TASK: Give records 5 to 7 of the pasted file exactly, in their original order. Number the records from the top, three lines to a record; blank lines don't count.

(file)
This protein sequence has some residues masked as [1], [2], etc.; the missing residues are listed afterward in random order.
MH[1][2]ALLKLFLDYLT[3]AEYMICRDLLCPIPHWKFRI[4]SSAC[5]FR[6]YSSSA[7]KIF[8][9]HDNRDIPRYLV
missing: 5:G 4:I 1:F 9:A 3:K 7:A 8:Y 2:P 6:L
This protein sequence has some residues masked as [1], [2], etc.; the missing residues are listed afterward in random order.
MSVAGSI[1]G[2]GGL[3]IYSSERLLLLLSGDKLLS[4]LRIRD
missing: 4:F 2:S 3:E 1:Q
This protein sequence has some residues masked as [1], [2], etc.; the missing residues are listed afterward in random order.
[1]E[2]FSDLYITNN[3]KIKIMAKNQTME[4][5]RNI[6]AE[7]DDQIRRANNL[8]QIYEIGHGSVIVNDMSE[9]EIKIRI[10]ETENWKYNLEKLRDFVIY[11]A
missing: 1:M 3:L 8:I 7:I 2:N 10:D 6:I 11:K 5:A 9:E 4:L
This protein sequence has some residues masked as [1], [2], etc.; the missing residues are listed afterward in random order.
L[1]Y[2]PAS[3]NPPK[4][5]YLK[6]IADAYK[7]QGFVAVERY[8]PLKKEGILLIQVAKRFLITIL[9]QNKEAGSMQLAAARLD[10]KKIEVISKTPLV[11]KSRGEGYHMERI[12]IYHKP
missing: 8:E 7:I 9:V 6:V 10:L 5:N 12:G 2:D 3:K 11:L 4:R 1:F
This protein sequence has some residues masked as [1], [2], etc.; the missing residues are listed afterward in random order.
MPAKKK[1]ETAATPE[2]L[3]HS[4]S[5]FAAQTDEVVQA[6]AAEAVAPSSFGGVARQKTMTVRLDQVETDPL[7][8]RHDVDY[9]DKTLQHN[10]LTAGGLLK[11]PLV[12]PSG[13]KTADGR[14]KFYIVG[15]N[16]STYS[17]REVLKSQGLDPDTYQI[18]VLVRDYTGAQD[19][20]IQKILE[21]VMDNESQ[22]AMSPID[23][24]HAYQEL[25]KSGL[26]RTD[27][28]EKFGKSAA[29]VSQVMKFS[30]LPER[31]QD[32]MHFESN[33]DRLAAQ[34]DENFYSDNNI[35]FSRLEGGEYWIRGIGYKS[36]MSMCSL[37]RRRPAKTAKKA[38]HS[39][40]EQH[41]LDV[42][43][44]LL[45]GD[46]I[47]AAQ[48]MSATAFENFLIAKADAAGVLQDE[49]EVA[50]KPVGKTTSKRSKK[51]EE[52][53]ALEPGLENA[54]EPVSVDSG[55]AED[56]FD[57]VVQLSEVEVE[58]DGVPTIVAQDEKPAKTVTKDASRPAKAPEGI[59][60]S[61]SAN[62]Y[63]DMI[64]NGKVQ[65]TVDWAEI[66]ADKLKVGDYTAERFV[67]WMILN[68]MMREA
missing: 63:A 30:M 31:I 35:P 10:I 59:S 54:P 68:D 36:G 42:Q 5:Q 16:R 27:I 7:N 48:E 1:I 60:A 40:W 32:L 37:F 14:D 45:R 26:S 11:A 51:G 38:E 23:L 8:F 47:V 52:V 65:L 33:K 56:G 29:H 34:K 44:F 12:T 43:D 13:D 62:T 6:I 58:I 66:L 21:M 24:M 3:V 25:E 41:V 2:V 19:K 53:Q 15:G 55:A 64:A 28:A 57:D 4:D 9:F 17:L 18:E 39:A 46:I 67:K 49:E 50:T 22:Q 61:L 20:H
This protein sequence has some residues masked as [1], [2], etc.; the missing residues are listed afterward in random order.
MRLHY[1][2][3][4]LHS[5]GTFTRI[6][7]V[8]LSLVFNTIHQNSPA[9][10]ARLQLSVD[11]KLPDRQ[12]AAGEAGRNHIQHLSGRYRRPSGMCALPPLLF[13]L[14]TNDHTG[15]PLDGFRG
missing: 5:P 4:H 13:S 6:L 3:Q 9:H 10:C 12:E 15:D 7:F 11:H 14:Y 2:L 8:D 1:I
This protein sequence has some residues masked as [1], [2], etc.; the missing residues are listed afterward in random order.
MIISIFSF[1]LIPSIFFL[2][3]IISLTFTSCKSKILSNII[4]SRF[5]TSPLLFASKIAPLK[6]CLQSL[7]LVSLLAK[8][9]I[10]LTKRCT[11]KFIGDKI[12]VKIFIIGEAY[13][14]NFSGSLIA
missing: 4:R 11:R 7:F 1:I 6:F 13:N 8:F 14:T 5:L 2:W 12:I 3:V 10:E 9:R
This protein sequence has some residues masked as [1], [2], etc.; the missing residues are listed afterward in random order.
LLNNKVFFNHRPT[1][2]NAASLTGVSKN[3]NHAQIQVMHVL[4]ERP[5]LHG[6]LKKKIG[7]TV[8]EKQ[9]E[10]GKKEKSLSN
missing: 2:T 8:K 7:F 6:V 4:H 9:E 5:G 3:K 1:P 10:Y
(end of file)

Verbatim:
This protein sequence has some residues masked as [1], [2], etc.; the missing residues are listed afterward in random order.
MPAKKK[1]ETAATPE[2]L[3]HS[4]S[5]FAAQTDEVVQA[6]AAEAVAPSSFGGVARQKTMTVRLDQVETDPL[7][8]RHDVDY[9]DKTLQHN[10]LTAGGLLK[11]PLV[12]PSG[13]KTADGR[14]KFYIVG[15]N[16]STYS[17]REVLKSQGLDPDTYQI[18]VLVRDYTGAQD[19][20]IQKILE[21]VMDNESQ[22]AMSPID[23][24]HAYQEL[25]KSGL[26]RTD[27][28]EKFGKSAA[29]VSQVMKFS[30]LPER[31]QD[32]MHFESN[33]DRLAAQ[34]DENFYSDNNI[35]FSRLEGGEYWIRGIGYKS[36]MSMCSL[37]RRRPAKTAKKA[38]HS[39][40]EQH[41]LDV[42][43][44]LL[45]GD[46]I[47]AAQ[48]MSATAFENFLIAKADAAGVLQDE[49]EVA[50]KPVGKTTSKRSKK[51]EE[52][53]ALEPGLENA[54]EPVSVDSG[55]AED[56]FD[57]VVQLSEVEVE[58]DGVPTIVAQDEKPAKTVTKDASRPAKAPEGI[59][60]S[61]SAN[62]Y[63]DMI[64]NGKVQ[65]TVDWAEI[66]ADKLKVGDYTAERFV[67]WMILN[68]MMREA
missing: 63:A 30:M 31:I 35:P 10:I 59:S 54:P 68:D 36:G 42:Q 5:Q 16:R 27:I 7:N 48:E 1:I 60:A 40:W 32:L 37:F 14:D 45:R 26:S 11:A 51:G 38:E 23:L 8:F 47:V 52:V 65:L 33:K 56:G 29:H 34:K 44:F 12:T 43:D 13:D 62:T 6:I 58:I 66:L 21:M 24:M 3:V 25:E 41:V 2:V 19:K 53:Q 15:G 55:A 64:A 28:A 57:D 4:D 9:F 17:L 18:E 39:A 46:I 67:K 49:E 50:T 22:Q 61:L 20:H
This protein sequence has some residues masked as [1], [2], etc.; the missing residues are listed afterward in random order.
MRLHY[1][2][3][4]LHS[5]GTFTRI[6][7]V[8]LSLVFNTIHQNSPA[9][10]ARLQLSVD[11]KLPDRQ[12]AAGEAGRNHIQHLSGRYRRPSGMCALPPLLF[13]L[14]TNDHTG[15]PLDGFRG
missing: 5:P 4:H 13:S 6:L 3:Q 9:H 10:C 12:E 15:D 7:F 11:H 14:Y 2:L 8:D 1:I
This protein sequence has some residues masked as [1], [2], etc.; the missing residues are listed afterward in random order.
MIISIFSF[1]LIPSIFFL[2][3]IISLTFTSCKSKILSNII[4]SRF[5]TSPLLFASKIAPLK[6]CLQSL[7]LVSLLAK[8][9]I[10]LTKRCT[11]KFIGDKI[12]VKIFIIGEAY[13][14]NFSGSLIA
missing: 4:R 11:R 7:F 1:I 6:F 13:N 8:F 14:T 5:L 2:W 12:I 3:V 10:E 9:R